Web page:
The Good, The Bad, And The Average

A record number of folks jumped on the investment bandwagon in 1996 in search of '95's lofty gains. Last year was nearly as good, but '97 might prove to be a letdown.

you shouldn’t place bets based on one-year performances. Several mutual funds that were at their peak in 1995- and still up in June of 1996–came tumbling down by Christmas. A prime example was top gun Garrett Van Wagoner, who lead the Govett Smaller Companies Fund to a 43.98% compound annual return during his three-year tenure and started his own family of funds: Van Wagoner Mid-Cap, Van Wagoner Micro-Cap and Van Wagoner Emerging Growth. The first half of the year, all three outperformed the benchmark indexes, each returning 35% or more. His hottest–up 49.7%-was Van Wagoner Emerging Growth. But its flame died down 15.5% during the second half of the year.

This illustrates why it’s important to have to a three- to five-year investment horizon. You should seek out funds that exhibit staying power-those that consistently produce good growth performance with little downward volatility.

Many fund managers ran for cover as tech stocks took a beating from fall 1995 through winter 1996. However, White Oak Growth Stock fund manager John Oelschlager saw this as an opportunity to buy more tech shares at a cheaper price. “We continue to stay heavily invested–about 65%-in technology. It’s not a narrow niche anymore; it’s like saying we invest in manufacturing companies,” he explains.
The fund is also heavily weighted–about 20%-in banks, insurance and other financial services companies. Oelschlager says he looks for companies with good management and a strong growth rate relative to the price of the stock. “We try to use a little common sense and a lot of flexibility when picking stocks,” he says.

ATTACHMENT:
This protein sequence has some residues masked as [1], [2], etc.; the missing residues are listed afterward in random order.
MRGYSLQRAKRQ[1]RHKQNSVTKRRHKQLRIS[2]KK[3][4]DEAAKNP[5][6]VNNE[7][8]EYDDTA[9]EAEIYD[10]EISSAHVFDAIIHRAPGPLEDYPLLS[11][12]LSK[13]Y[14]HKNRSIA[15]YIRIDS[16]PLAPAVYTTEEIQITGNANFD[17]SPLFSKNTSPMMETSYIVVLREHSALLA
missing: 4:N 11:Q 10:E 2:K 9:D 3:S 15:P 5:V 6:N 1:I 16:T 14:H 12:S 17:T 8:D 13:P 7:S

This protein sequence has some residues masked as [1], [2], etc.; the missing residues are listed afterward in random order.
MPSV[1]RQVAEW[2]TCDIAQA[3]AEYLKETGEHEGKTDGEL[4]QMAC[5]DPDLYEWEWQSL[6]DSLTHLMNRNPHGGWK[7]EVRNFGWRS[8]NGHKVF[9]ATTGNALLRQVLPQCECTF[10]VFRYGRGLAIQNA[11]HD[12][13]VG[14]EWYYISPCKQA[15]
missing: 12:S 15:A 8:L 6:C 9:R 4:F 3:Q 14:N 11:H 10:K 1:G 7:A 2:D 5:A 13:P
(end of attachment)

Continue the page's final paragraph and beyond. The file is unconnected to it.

Oelschlager’s investment style paid off royally in 1996. White Oak more than doubled, up 33%. The $75 million fund has 22 holdings. Some of its largest–each comprising 5%-6% of the portfolio–are Compaq, 3Com, Cisco, Citicorp and Nations Bank.

A BE top pick, Alger Capital Appreciation bested all aggressive growth funds in 1995 with a gain of 78.57%. But like many top performers that year, it too suffered a loss, posting only a 13.8% gain in 1996. But despite last year’s less than-rosy return, this fund is superlative when you look at its three-year cumulative total return of 98.69% and average annual return of 25.72%.

The $157.4 million fund has 81 holdings and invests in both emerging and established companies offering new or improved products, or firms that are fulfilling an increased demand for an existing product line. The fund’s top five industry groups as of December 31,1996, were communications equipment, 12.9%; computer software, 10.6%; financial services, 10.5%; semiconductors, 8%; and retailing, 7.2%. Among its top 10 company holdings were Tellabs Inc., Intel, 3Com, Nike, Citicorp and Boeing.

Unfortunately, the same technology stocks that lifted Alger Capital Appreciation in 1995 dragged the fund down in 1996. “The realization that technology stocks were running out of gas sort of snuck up on us,” says fund manager David Alger. “We went from a very overweighed position in technology–65%–to a moderate one–39%. But we did it incrementally. If we had done it right away in the fall of 1995,

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